We’ve all learned a lot these past three weeks about the coronavirus works, the different types of masks, how to pronounce “hydroxychloroquine.” Along with the knowledge and the data, we’ve all been encountering a whole new slew of acronyms for things most of us had never heard of before. We’ve compiled most of them here in this handy explainer.
ARDS — Acute respiratory distress syndrome
It’s when your lungs swell so fast they shut down and you start to turn blue. It’s associated with later stages of COVID-19.
ARI — Acute respiratory infection
This occurs when a bacterial or viral infection enters the body through the mouth or nose. In the case of the coronavirus, it manifests in a dry cough.
CDC — the Center for Disease Control and Prevention
Located in Atlanta, the CDC is a federal agency under the Department of Health & Human Services, or DHHS, charged with monitoring and improving the general health of American citizens. They keep data, run tests, consult with organizations, award grants for medical research and a lot of other functions. They’re keeping the federal coronavirus numbers at their website.
COVID-19 — Coronavirus Disease 2019
This is the disease caused by the novel coronavirus — the one that everybody’s talking about.
EIDL — Economic Impact Disaster Loan
The Small Business Administration has been authorized by the CARES Act — the $2 trillion relief package signed by President Trump on March 27 — to distribute $350 billion in loans to businesses with fewer than 500 employees. This is the one you can apply to through the SBA website.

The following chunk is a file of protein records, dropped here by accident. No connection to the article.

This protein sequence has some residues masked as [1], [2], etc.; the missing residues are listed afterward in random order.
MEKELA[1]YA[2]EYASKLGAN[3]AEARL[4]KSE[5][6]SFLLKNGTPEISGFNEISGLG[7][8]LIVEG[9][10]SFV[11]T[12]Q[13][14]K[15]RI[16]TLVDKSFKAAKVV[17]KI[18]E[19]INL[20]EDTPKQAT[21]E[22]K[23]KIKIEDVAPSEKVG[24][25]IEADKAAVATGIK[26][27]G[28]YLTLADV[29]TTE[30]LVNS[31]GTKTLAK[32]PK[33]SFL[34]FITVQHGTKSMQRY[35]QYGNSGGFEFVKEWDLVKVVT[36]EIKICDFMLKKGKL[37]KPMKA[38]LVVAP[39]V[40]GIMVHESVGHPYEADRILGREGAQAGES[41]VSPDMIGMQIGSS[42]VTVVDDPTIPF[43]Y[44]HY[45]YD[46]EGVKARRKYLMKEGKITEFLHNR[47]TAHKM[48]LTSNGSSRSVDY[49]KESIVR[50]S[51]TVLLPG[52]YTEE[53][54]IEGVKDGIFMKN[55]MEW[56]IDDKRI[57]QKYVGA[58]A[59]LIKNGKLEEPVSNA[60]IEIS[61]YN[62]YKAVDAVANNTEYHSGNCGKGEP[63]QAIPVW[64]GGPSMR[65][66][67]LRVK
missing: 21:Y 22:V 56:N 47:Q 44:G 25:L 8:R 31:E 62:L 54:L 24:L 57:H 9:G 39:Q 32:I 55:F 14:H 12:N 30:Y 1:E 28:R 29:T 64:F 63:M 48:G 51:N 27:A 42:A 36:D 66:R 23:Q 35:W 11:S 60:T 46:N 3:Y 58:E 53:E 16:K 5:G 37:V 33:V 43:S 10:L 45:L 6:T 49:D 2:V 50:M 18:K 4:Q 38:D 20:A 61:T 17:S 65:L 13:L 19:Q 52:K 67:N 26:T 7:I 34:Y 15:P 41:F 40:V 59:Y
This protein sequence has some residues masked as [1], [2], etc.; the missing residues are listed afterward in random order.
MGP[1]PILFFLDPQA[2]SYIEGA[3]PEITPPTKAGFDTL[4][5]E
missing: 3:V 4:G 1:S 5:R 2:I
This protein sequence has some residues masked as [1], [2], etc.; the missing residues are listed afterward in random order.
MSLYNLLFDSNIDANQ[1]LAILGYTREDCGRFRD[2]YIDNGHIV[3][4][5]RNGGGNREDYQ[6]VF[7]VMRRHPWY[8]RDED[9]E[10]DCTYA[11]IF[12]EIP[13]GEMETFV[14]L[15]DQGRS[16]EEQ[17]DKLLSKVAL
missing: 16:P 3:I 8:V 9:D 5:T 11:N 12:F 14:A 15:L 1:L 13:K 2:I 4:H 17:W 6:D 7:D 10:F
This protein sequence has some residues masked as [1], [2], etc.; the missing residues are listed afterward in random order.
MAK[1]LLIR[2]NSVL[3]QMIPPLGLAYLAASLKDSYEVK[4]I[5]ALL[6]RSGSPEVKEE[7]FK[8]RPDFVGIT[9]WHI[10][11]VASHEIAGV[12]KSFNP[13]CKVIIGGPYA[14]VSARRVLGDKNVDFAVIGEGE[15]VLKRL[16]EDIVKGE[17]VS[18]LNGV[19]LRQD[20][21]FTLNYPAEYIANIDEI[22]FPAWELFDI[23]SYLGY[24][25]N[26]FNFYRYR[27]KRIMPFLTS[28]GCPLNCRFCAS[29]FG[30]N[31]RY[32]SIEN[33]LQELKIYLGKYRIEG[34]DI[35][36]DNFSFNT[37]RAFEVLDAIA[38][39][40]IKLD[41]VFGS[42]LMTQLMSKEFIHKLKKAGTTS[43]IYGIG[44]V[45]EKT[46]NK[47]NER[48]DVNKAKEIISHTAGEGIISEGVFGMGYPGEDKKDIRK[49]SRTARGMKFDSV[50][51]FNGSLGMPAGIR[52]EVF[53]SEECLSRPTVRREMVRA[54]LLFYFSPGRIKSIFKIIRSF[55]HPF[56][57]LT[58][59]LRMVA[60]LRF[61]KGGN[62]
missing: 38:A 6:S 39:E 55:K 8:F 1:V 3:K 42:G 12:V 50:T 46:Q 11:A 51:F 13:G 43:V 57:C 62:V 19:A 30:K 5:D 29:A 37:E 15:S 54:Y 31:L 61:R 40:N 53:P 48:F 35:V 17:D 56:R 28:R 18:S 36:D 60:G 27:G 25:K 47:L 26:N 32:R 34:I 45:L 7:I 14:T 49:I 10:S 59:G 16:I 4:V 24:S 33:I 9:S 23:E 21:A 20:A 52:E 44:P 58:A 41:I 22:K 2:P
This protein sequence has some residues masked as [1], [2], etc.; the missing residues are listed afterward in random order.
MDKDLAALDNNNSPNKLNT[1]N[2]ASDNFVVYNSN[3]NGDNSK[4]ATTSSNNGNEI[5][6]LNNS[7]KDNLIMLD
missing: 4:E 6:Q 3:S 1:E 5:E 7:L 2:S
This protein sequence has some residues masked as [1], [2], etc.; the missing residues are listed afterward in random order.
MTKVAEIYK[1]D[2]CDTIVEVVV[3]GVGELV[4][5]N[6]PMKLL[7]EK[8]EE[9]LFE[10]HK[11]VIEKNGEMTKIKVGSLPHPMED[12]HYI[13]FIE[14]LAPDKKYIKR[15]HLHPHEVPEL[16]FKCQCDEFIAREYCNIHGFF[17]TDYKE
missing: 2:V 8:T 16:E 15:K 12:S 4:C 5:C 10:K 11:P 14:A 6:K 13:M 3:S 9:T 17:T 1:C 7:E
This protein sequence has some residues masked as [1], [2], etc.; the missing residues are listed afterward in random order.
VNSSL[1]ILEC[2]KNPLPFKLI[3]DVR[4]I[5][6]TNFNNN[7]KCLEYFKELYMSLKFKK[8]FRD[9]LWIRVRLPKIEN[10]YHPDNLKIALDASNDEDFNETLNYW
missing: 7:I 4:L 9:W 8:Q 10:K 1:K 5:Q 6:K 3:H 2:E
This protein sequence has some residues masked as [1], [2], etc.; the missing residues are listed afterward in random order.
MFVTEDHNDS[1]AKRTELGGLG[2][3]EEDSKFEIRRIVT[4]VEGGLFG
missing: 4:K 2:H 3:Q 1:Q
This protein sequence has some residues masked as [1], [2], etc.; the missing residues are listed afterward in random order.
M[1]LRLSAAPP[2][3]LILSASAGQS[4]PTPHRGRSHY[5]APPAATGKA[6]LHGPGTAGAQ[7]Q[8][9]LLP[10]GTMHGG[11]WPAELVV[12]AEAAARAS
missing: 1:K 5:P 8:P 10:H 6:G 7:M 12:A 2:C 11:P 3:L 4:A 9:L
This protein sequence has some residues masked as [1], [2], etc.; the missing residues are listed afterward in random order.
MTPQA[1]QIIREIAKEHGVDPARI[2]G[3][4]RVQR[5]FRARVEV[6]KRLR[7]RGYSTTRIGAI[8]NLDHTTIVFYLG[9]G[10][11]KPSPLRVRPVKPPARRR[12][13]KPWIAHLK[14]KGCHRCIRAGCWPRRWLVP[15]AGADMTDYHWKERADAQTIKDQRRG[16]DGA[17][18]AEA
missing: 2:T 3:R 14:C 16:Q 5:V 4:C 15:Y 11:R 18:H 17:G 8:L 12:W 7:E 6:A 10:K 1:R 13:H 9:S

N-95 — N-95 mask or respirator
This is the most common type of high-end retail facemasks, meeting standards set by the National Institute for Occupational Safety. The N-95 that protects the wearer from 95 percent of airborne particles, including the novel coronavirus, but not gasses or vapors. They’re generally form-shaped, with ear straps, and say “N-95” on them.
PPE — Personal protective equipment
This is any sort of clothing that protects the user from infection or bodily injury, that includes hardhats, sports gear and hazmat suits. In the case of the coronavirus, it is often used to generally refer to facemasks and gloves.
PPP — Payment Protection Program
This is another program offered by the SBA — not to be confused with the EIDL. The PPP is a loan made through existing financial institutions instead of directly from the SBA, designed to cover two-and-a-half months of payroll. If certain conditions are met, the loan is forgivable. The best bet for this one is to go through your bank.
SARS-CoV-2 — Severe Acute Respiratory Syndrome Coronavirus 2
This is the official, medical name of the thing we call “coronavirus,” as set by the WHO.
WHO — World Health Organization
A part of the United Nations, the WHO monitors, directs and coordinates efforts to improve the health of humans on the planet. A lot of their work is centered in developing nations, but during the coronavirus pandemic their work has become even more significant.